HomeHistory & Justifications of IPR


Intellectual property is referred to any form of work or an invention that is created by a person as the result of their creativity, such a person enjoys the rights over their creation in the forms of copyrights, trademarks, or patents.[1]Protection under IPR is of several types namely, Trademarks, Copyrights, Patents, Trade secrets, etc. The WIPO Convention of 1967 includes literary, artistic, and scientific works, phonograms, performances of performing artists and broadcasts, or different inventions, scientific discoveries, industrial designs, trademarks, service marks, and commercial names and designations.[2] The right to intellectual property is enforceable as an absolute right.[3]


The earliest forms of IPR like copyrights and patents came into existence in the nineteenth century. The first patent law act was the United States Patent Act of 1836

Intellectual property(IP) rights law aims to protect the creator and their work and it helps ensure that the creator enjoys the benefits that arise out of the work, hence encouraging creative ideas and works. According to the Lockean Justification, an individual should be entitled to enjoy the benefit of the work produced by him[4] and should have full access and control over the same work furthermore a work or object created by a person’s labor or creativity becomes that individual’s property hence the rights are generated with respect to the ownership of the work.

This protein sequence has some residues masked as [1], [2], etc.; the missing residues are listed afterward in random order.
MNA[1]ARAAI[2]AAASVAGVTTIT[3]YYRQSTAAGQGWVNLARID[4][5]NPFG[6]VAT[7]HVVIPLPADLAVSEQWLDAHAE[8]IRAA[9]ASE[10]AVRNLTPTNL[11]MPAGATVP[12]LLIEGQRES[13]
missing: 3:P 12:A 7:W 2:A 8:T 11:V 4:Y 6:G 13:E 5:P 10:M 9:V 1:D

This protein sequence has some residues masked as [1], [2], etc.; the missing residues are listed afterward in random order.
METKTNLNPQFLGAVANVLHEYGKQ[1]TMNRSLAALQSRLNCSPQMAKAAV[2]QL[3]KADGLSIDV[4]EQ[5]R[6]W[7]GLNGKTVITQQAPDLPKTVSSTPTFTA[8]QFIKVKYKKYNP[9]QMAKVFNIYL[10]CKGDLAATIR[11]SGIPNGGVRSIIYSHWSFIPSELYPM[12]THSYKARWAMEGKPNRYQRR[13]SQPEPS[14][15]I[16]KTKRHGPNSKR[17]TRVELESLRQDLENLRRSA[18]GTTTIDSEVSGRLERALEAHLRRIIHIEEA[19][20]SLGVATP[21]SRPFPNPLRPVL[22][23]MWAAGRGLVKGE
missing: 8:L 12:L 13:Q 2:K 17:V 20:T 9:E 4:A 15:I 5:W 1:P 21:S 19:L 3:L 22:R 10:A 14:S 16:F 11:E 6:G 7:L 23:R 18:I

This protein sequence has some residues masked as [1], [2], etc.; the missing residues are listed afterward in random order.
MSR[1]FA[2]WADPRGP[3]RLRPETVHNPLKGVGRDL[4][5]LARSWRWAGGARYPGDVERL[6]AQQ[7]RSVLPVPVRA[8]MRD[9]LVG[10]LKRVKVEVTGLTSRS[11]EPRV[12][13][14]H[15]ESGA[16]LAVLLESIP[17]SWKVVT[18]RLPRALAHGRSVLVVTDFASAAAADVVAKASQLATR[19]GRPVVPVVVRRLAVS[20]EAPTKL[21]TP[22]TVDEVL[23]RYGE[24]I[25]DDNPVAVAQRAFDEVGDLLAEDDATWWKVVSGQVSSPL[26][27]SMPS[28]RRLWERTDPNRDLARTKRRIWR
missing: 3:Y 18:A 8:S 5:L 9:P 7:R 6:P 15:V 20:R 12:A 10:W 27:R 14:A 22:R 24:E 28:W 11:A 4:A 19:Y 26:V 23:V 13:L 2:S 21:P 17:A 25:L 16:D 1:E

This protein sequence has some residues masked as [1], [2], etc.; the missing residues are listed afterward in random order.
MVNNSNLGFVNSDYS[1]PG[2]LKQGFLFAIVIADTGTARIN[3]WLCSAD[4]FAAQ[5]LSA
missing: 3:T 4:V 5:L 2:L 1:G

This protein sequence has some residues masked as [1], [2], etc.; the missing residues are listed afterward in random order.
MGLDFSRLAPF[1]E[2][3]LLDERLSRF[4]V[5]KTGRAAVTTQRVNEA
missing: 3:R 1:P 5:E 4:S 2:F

According to the Hegelian Justification, a creator has moral rights on their creativity, talent, experiences and so has control over the physical or creative entity produced by them. The Utilitarian Incentives-Based Justification says that it’s necessary to grant rights to the creators to promote the work they own. 

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